The statistics are staggering. One in five women in college are sexually assaulted, yet only a fraction of these crimes are reported, and even fewer result in punishment for the perpetrators. From the intrepid team behind The Invisible War comes The Hunting Ground, a piercing, monumental exposé of rape culture on campuses, poised to light a fire under a national debate.
In a tour de force of verité footage, expert insights, and first-person testimonies, the film follows undergraduate rape survivors pursuing both their education and justice, despite ongoing harassment and the devastating toll on them and their families.
Scrutinizing the gamut of elite Ivies, state universities, and small colleges, filmmakers Kirby Dick and Amy Ziering reveal an endemic system of institutional cover-ups, rationalizations, victim-blaming, and denial that creates perfect storm conditions for predators to prey with impunity.
Meanwhile, the film captures mavericks Andrea Pino and Annie Clark, survivors who are taking matters into their own hands—ingeniously employing Title IX legal strategy to fight back and sharing their knowledge among a growing, unstoppable network of young women who will no longer be silent.
Since the film’s premiere at Sundance, it had been screened at the White House and hundreds of college campuses across the country. The documentary has inspired new laws in New York and California and changes in campus policies.
The Facts of The Hunting Ground
In an effort to dismiss the crisis of campus sexual assault, some rape deniers have attacked the findings of our film and some of the victims in it. Whatever the motivation of these critics—and frankly it boggles the mind—the truth is on our side. These are the facts.
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Kamilah Willingham’s Story
On January 16, 2011, third-year Harvard Law student Kamilah Willingham (KW) reported to the Harvard Office of Sexual Assault and Responses that she and her friend (AB) were sexually assaulted during the early morning hours of January 15, 2011 by fellow Harvard Law student Brandon Winston (BW). On January 18, 2011, Willingham filed a report regarding the assault allegations with Cambridge Police.
The Harvard Law Investigation and Adjudication
On April 18, 2011, Willingham filed a complaint with the Administrative Board of Harvard Law School, alleging that Winston violated the Law School’s policy and guidelines related to sexual harassment. The Board appointed an independent Fact Finder, an attorney, to investigate her claim.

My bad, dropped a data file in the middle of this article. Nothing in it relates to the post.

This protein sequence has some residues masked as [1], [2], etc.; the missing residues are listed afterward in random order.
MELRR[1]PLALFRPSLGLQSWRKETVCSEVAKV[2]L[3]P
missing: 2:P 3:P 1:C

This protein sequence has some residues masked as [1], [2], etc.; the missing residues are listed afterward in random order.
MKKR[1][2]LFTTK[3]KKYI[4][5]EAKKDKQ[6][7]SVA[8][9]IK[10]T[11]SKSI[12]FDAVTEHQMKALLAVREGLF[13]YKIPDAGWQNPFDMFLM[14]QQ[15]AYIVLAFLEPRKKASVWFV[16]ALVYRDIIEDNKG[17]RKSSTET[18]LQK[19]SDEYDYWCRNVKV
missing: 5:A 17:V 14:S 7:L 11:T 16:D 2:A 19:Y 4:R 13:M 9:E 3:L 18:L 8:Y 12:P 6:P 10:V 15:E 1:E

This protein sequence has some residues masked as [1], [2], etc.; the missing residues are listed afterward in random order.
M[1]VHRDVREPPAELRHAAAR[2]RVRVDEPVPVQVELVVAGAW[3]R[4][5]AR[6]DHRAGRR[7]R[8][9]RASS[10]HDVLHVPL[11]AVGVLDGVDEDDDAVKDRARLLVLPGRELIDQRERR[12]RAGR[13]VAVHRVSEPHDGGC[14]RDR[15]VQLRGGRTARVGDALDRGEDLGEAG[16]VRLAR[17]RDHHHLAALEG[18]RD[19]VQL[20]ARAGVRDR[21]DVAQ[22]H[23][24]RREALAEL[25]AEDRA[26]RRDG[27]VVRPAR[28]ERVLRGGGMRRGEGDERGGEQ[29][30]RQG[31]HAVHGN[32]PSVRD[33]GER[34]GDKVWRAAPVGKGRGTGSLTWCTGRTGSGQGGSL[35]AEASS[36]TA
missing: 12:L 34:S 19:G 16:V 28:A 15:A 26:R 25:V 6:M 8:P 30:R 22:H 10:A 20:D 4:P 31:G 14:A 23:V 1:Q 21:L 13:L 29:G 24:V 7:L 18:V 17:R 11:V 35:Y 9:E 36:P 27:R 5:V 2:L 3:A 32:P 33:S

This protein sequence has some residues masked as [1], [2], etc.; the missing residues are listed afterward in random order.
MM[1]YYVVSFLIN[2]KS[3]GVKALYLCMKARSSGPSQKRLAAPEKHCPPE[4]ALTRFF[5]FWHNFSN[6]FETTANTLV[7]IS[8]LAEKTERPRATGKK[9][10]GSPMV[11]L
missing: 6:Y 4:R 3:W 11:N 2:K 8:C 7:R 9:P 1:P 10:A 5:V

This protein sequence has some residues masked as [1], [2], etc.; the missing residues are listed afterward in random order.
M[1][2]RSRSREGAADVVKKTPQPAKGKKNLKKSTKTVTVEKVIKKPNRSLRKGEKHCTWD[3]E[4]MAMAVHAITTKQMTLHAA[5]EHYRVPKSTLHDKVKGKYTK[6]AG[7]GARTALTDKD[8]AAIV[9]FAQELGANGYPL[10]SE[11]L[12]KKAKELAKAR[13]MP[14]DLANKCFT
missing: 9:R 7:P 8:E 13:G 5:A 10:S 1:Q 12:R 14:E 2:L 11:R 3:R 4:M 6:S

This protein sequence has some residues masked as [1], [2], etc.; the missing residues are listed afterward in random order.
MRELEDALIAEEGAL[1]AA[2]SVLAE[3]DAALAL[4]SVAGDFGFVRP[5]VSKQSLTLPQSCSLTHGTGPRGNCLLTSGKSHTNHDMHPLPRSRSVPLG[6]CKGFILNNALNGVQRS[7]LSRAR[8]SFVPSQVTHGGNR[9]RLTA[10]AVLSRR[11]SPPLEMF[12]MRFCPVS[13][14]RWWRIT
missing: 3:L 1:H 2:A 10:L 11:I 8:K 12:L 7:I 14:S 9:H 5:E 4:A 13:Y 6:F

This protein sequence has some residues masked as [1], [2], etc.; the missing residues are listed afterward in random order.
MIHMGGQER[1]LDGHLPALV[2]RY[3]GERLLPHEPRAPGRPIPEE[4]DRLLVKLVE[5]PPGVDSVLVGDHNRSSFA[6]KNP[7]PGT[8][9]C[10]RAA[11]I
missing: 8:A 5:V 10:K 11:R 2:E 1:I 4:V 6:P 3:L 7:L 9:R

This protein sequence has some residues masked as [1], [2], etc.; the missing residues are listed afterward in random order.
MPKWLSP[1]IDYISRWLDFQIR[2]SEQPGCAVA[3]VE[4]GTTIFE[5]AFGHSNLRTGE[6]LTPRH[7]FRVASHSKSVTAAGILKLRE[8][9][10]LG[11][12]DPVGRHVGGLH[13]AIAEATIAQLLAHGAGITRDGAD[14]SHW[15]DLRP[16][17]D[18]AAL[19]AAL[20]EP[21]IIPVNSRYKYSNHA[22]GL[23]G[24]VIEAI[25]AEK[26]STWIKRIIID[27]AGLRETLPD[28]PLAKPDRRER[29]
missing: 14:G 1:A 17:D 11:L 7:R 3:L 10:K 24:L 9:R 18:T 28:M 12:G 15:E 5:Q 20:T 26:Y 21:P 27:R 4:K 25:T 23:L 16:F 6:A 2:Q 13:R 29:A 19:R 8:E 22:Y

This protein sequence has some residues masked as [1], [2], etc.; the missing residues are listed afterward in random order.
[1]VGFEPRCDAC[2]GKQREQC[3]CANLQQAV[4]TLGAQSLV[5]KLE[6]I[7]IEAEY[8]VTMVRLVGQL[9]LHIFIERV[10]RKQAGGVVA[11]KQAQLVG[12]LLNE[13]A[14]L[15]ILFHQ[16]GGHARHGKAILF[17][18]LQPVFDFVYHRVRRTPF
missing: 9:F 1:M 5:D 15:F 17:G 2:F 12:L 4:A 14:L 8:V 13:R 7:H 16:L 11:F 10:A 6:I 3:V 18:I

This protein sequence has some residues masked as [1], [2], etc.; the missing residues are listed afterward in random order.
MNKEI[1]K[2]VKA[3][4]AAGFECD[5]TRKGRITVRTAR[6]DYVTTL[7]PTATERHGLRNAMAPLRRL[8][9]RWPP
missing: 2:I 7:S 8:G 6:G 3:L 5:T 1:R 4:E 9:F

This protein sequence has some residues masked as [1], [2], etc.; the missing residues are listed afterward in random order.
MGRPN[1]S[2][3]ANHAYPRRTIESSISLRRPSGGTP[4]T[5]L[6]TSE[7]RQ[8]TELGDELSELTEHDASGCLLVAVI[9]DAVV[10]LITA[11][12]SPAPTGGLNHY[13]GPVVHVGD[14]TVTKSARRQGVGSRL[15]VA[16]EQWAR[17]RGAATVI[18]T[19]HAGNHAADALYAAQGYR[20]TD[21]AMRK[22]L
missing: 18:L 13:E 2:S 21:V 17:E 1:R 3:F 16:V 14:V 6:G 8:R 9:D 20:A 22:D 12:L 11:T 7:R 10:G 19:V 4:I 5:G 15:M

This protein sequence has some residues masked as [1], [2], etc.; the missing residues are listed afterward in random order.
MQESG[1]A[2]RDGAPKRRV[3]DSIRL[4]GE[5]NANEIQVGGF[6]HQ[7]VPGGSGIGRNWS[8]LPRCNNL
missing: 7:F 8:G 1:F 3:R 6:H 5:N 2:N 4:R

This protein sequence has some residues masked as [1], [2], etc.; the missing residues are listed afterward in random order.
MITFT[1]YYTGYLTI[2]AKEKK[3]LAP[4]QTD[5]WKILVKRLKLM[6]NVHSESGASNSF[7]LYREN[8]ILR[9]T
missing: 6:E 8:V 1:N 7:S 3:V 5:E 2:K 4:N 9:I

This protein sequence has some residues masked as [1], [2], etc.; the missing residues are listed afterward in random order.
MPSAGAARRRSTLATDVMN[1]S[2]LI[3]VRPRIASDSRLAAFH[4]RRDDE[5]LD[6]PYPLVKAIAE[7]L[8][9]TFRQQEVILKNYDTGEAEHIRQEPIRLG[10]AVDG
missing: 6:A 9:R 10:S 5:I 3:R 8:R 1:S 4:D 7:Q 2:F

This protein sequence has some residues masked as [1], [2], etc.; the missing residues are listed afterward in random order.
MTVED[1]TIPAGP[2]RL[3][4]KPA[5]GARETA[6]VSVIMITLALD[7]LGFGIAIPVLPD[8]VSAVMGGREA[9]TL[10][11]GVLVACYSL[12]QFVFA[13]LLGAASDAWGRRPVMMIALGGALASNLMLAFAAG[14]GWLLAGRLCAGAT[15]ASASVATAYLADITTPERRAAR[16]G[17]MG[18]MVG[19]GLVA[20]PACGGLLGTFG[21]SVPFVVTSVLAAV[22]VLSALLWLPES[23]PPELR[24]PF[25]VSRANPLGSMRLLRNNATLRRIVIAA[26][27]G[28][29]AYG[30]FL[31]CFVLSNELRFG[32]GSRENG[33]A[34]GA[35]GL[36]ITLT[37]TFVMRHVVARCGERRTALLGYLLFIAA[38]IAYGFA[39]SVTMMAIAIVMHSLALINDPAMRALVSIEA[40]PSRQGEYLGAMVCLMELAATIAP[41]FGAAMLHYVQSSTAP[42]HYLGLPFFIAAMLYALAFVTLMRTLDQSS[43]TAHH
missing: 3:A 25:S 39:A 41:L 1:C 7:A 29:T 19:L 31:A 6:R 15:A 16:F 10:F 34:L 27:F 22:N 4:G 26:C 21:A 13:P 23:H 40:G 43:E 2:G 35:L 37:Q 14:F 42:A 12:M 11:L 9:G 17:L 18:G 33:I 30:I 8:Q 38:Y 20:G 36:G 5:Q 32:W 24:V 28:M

On August 10, 2011, the Fact Finder released a report that found that Winston “was not credible” in regard to his version of the sexual contact with both Willingham and her friend, and that Willingham did not give affirmative consent to Winston to engage in sexual conduct with him. From the Fact Finder’s Report:
“His [Winston’s] denial was not credible.”
“BW’s actions in undressing AB, touching her body, rubbing her crotch, and inserting his finger in AB’s vagina, when she was incapacitated by alcohol intoxication, was abusive and unreasonably invasive.”
“BW’s explanation that he believed AB welcomed the sexual conduct is not reasonable or credible.”
“The Fact Finder finds the evidence compelling, and finds that BW could not reasonably have believed that his sexual conduct toward AB at KW’s apartment was welcome.”
“BW changed his account at least two times.”
“BW did not appear credible when providing the explanations, and they do not offer a reasonable explanation for his statement that he put ‘a finger briefly in the v at most’ or for his later retraction.”
On September 19, 2011, the Harvard Law Administrative Board conducted a hearing on Willingham’s complaint against Winston. After reviewing all of the evidence, the Board found the following:
“The student [Winston] had initiated sexual conduct with the complainant while she was asleep or unconscious, and not capable of consenting.”
“He [Winston] had initiated sexual contact with the friend while she was incapable of consenting.”
“The student’s [Winston’s] conduct toward the complainant was unwelcome and abusive or invasive, and that it had the effect of unreasonably interfering with her work or academic performance and/or created an intimidating, demeaning, degrading, hostile or otherwise seriously offensive working or educational environment at Harvard Law School.”
As a result, on September 21, 2011, the Board imposed a sanction of dismissal on Winston.